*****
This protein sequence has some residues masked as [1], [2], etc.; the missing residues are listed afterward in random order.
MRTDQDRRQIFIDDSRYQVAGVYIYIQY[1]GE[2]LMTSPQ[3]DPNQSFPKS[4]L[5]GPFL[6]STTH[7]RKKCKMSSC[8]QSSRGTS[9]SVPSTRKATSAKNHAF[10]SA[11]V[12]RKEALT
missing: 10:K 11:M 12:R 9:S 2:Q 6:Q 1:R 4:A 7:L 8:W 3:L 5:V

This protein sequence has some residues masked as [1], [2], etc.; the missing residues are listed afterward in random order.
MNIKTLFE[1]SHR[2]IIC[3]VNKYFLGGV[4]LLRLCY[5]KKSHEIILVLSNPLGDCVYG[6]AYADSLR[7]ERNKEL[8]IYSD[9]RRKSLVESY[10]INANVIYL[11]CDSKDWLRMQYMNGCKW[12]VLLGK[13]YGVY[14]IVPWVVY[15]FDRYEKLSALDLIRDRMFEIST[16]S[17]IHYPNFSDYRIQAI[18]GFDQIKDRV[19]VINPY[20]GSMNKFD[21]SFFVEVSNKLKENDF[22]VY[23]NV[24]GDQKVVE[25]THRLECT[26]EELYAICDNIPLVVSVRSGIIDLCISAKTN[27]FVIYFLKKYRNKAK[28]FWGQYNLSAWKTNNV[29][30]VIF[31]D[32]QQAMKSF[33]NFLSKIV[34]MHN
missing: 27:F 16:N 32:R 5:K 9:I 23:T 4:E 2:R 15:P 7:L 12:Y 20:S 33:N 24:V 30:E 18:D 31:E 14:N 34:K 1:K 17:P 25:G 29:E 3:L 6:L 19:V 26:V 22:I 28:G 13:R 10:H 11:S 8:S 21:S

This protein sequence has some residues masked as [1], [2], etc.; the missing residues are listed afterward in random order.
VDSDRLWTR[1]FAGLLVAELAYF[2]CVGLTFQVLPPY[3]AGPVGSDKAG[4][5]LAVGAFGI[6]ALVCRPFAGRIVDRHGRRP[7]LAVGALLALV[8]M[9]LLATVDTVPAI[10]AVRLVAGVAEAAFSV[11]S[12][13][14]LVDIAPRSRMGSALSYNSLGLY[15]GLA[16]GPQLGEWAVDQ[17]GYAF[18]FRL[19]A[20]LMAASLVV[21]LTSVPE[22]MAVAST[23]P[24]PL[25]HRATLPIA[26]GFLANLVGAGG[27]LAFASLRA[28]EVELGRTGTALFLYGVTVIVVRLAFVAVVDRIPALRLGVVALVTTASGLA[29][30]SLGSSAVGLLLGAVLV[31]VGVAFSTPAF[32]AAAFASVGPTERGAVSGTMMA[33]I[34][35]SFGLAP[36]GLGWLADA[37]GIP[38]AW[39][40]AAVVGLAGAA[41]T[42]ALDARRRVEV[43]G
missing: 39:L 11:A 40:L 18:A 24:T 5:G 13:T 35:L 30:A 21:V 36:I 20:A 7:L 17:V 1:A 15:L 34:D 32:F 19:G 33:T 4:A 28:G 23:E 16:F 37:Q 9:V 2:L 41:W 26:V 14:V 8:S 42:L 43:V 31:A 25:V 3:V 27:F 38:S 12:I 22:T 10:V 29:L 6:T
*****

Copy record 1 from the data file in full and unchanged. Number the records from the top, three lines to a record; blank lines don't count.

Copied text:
This protein sequence has some residues masked as [1], [2], etc.; the missing residues are listed afterward in random order.
MRTDQDRRQIFIDDSRYQVAGVYIYIQY[1]GE[2]LMTSPQ[3]DPNQSFPKS[4]L[5]GPFL[6]STTH[7]RKKCKMSSC[8]QSSRGTS[9]SVPSTRKATSAKNHAF[10]SA[11]V[12]RKEALT
missing: 10:K 11:M 12:R 9:S 2:Q 6:Q 1:R 4:A 7:L 8:W 3:L 5:V